How did you navigate the balance between creativity and effectiveness in delivering a message that challenges norms while still appealing to a wide audience?


We wanted a campaign that would turn the traditionally stuffy topic of work on its head while grabbing our audience's attention in a way we had yet to see in our competitive space—this led us to comedy. First, we took the notion of the old ways of working being dead and made it literal with our dead CEO Jack. Second, we did it all in the most un-stuffy way possible: a musical. This creative execution mixed with a relatable call-to-arms to upend the old ways of work helped drive effectiveness and appeal to a wide audience. 


The metrics show it too. Our brand awareness among large business decision-makers quadrupled, and perceptions of Upwork as a visionary for the future work rose by 45%. The campaign also led to a staggering 2,680% increase in social media mentions, solidifying Upwork’s pivotal role in evolving how we work.



Collaboration seems to be a central theme of the campaign. How did your team collaborate internally and possibly with external partners to bring this vision to life?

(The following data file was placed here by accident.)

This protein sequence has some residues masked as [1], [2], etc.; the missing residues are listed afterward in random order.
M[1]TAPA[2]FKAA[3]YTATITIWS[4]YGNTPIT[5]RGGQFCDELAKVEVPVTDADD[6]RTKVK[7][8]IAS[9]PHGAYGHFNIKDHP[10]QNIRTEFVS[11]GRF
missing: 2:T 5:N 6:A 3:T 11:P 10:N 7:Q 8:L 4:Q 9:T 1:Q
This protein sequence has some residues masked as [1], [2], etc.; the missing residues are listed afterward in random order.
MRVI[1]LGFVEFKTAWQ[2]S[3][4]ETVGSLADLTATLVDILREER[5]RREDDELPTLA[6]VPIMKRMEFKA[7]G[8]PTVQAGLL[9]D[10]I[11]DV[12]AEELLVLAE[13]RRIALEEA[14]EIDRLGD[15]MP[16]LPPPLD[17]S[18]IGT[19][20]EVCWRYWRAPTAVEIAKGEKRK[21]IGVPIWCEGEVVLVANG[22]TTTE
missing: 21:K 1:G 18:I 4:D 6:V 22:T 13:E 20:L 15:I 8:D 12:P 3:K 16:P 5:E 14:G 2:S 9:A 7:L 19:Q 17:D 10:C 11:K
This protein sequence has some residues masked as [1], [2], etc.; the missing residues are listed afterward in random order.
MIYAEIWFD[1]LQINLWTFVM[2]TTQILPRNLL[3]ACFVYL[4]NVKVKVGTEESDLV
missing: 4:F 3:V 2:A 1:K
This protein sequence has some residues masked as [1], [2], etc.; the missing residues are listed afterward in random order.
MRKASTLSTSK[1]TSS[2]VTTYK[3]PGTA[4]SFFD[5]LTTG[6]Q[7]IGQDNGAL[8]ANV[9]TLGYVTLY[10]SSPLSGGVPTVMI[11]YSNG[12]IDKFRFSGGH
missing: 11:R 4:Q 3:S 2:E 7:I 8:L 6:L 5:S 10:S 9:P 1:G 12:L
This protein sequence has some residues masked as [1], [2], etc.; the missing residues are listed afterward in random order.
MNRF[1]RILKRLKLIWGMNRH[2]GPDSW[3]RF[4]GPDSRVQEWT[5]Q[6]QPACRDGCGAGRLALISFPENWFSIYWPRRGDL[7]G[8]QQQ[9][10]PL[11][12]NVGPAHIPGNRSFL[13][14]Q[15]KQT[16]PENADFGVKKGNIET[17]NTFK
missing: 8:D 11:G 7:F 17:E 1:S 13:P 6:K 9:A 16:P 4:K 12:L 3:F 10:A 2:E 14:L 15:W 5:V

Collaboration played a crucial role in bringing this campaign to life. Our internal creative team, Workshop, partnered with Alto, our creative agency, to develop and execute the campaign, ensuring alignment with our brand ethos and goals. Our teams essentially became one during this process, and that close partnership—both in the creation of the campaign and the strategy that led to it—was the key to our success.



The campaign emphasizes the need for businesses to embrace new ways of working in a rapidly evolving world. How did your team ensure this message was effectively conveyed across different lengths of the campaign (90-, 30-, and 15-second spots)?